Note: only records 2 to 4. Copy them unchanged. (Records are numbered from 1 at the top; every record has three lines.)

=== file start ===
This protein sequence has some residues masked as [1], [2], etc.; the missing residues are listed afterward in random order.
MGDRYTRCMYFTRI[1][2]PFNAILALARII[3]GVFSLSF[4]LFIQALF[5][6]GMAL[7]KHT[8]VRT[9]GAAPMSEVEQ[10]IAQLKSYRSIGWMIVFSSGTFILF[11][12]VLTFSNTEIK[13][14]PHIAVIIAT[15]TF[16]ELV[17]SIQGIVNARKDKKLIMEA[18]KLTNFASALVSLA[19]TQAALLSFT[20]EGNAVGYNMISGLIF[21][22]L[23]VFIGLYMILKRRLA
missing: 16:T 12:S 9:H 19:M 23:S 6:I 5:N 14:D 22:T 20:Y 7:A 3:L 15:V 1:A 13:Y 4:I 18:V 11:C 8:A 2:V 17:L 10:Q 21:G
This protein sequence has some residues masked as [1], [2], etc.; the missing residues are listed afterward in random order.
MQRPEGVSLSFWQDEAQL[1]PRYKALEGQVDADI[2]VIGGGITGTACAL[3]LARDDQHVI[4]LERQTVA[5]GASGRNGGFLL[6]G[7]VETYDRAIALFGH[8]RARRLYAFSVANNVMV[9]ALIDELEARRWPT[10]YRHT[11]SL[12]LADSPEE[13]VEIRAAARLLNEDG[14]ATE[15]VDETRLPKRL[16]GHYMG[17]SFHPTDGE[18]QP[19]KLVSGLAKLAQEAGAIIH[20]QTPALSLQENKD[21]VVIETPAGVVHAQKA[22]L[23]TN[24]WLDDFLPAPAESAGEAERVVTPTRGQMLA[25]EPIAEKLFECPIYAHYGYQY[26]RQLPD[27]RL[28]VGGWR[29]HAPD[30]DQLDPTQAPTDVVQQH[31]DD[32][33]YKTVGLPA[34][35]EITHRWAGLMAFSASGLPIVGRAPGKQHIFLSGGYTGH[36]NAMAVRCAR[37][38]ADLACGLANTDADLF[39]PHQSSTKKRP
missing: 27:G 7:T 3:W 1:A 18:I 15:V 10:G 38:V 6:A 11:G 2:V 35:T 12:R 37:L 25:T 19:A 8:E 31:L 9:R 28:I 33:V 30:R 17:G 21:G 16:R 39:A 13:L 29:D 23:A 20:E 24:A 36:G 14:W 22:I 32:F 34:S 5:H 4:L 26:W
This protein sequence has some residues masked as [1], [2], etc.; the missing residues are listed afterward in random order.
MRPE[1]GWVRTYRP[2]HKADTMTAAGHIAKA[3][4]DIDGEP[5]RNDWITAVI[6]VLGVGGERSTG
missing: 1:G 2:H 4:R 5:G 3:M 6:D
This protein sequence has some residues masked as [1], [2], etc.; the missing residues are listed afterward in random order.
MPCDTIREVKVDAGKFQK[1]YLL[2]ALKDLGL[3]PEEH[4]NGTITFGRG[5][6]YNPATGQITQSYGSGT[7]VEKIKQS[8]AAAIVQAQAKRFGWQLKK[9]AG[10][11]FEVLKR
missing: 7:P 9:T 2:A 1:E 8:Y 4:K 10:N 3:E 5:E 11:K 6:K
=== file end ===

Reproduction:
This protein sequence has some residues masked as [1], [2], etc.; the missing residues are listed afterward in random order.
MQRPEGVSLSFWQDEAQL[1]PRYKALEGQVDADI[2]VIGGGITGTACAL[3]LARDDQHVI[4]LERQTVA[5]GASGRNGGFLL[6]G[7]VETYDRAIALFGH[8]RARRLYAFSVANNVMV[9]ALIDELEARRWPT[10]YRHT[11]SL[12]LADSPEE[13]VEIRAAARLLNEDG[14]ATE[15]VDETRLPKRL[16]GHYMG[17]SFHPTDGE[18]QP[19]KLVSGLAKLAQEAGAIIH[20]QTPALSLQENKD[21]VVIETPAGVVHAQKA[22]L[23]TN[24]WLDDFLPAPAESAGEAERVVTPTRGQMLA[25]EPIAEKLFECPIYAHYGYQY[26]RQLPD[27]RL[28]VGGWR[29]HAPD[30]DQLDPTQAPTDVVQQH[31]DD[32][33]YKTVGLPA[34][35]EITHRWAGLMAFSASGLPIVGRAPGKQHIFLSGGYTGH[36]NAMAVRCAR[37][38]ADLACGLANTDADLF[39]PHQSSTKKRP
missing: 27:G 7:T 3:W 1:A 18:I 15:V 10:G 38:V 6:A 11:G 2:V 35:T 12:R 37:L 25:T 19:A 8:E 31:L 9:R 28:I 33:V 30:R 17:G 21:G 16:R 39:A 13:L 29:D 23:A 20:E 24:A 36:G 14:W 22:I 32:F 34:S 5:H 4:L 26:W
This protein sequence has some residues masked as [1], [2], etc.; the missing residues are listed afterward in random order.
MRPE[1]GWVRTYRP[2]HKADTMTAAGHIAKA[3][4]DIDGEP[5]RNDWITAVI[6]VLGVGGERSTG
missing: 1:G 2:H 4:R 5:G 3:M 6:D
This protein sequence has some residues masked as [1], [2], etc.; the missing residues are listed afterward in random order.
MPCDTIREVKVDAGKFQK[1]YLL[2]ALKDLGL[3]PEEH[4]NGTITFGRG[5][6]YNPATGQITQSYGSGT[7]VEKIKQS[8]AAAIVQAQAKRFGWQLKK[9]AG[10][11]FEVLKR
missing: 7:P 9:T 2:A 1:E 8:Y 4:K 10:N 3:E 5:E 11:K 6:K